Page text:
Never mind that I am the most over-educated barista at my particular café.  Not only do I have college degree, I have a master’s degree–from Princeton Theological Seminary. And yet, I make Lattes. I clean toilets, I take out the trash—for $8.50 after my raise. When it was a half an hour walk and I thought it was temporary as in, 6-8 months–I was okay with it. Now it’s a hour bus ride, a 30 min bike ride, a $13 cab ride, or a fifteen minute borrowed a car or talked a friend-into-driving-ride, and it’s frustrating,

If it weren’t for the people I work with I would not have been able to last this long. They are real, they are interesting. Last night I worked with a nocturnal comic artist who drinks, and smokes and knows how to make everyone feel like he’s his or her best friend. He is very gifted with people. In fact last night a customer was hitting on me and he said to him, look she doesn’t get a paid for you to hit on her. The man said, “you can’t blame me for trying.” My friend said, “no, but I can blame you for a big swing and a miss.” That really meant a lot to me.

Sunday nights I work with an actress. She’s a tall beautiful perfectionist, who has an immense amount of compassion for the world. As a result of her compassion does not eat meat, and her boyfriend is a girl. They have become my friends. Her boyfriend is a photography student and owns a beautiful brown Alaskan Husky. Somehow my co-worker puts up with my quarks. She finds me a bit odd as we have talked about relationships, a moral system, and even God.

There is a theory that St. Ar Bucks attracts the artists and the more interesting variety of people to work there, it maybe true. I am highly impressed by my co-workers’ longevity to the job. And, here I am supposed to be a witness of who God is and they are putting me to shame in the good attitude category. Barely making enough money, odd hours, and lectures over the particularities of how to steam milk in order to perfect cappuccino foam—can be testing. You have to remember your job is not your life. It is just a job—a means to an end. We work to live, we do not live to work. Or at least we do not live to work the job that gives us a bi-weekly pay-check and health insurance. I am a preacher, he is artist, she is student, she is an actor. The café is a practice stage, it is a place for comic inspiration, and it is a congregation.

The economy is bad, so at least we have jobs. And, we get a pound of free coffee a week and if you close you can take home food that would be thrown away. Doing has been over thrown by being. “What do you do (for a living)?” and “Who are you (made to be)?” are not the same questions.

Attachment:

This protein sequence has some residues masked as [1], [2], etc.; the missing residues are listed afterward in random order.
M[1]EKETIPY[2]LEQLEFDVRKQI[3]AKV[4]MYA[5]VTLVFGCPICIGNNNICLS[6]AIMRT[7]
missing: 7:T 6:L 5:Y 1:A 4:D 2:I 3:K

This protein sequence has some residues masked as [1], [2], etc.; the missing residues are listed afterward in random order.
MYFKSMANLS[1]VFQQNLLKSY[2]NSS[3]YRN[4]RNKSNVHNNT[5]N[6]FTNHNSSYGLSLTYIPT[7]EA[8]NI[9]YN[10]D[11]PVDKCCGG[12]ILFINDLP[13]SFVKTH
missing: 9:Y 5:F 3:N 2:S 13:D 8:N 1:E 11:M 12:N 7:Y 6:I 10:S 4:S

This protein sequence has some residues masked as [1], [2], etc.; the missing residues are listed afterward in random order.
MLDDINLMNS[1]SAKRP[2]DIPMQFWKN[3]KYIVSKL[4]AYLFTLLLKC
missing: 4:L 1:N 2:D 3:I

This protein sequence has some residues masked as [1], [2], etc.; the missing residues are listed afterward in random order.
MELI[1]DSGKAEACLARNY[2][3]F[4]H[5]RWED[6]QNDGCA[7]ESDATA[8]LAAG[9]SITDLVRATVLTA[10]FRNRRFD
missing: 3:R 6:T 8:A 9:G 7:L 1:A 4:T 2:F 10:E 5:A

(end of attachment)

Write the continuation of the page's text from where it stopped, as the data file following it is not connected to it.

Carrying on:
Fitting In

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I think I tried on my entire wardrobe this morning. Nothing seems to go together, I’m trying to look American. There are hundreds of kinds of Americans, but what I’m going for is the twenty-something attractive city girl variety. Now I’m sitting in a coffee shop—no wait it’s a tea-shop—watching the stylish women walk by on the sidewalk. I finally saw a girl that I would like to be dressed like. She had tight red pants on, black boots over top—the heeled calf-covering scrunchy type, a big yellow purse, and long curled red-colored hair. I think her top was black. I’m going shopping tomorrow, thank God. Oh there she is again she has a multi colored scarf and a black jacket on too, but it was the sunglasses that toped off the outfit. What I can’t figure out, is how much or in which ways that I want to fit in here…or anywhere. Internally I have this foreigner thing going and that is why I’m keeping this blog. But here in the U.S., unlike in India I can disguise myself as a local. And, really I am pretty normal. I’m a single twenty-eight year old girl, over-educated, underpaid, who likes to watch movies, dark chocolate, red-wine and to lament about injustice in the world. Hopefully I do stuff about it too, but let’s be honest sometimes there is more dialogue in my circles than anything else—but I put in a few hours at a food pantry here and there. I’m normal. Then the inconvenience of having a boyfriend but not sharing a bed with him comes up, and someone is shocked. “We’re old fashioned like that,” he says. But it’s too late, our abnormal-ness is out in the open. But we pour another glass of wine and step in when the call for a dependable friend is made and the oddity is put to the side. We walk the line of cultural relevancy and our own counter-culture.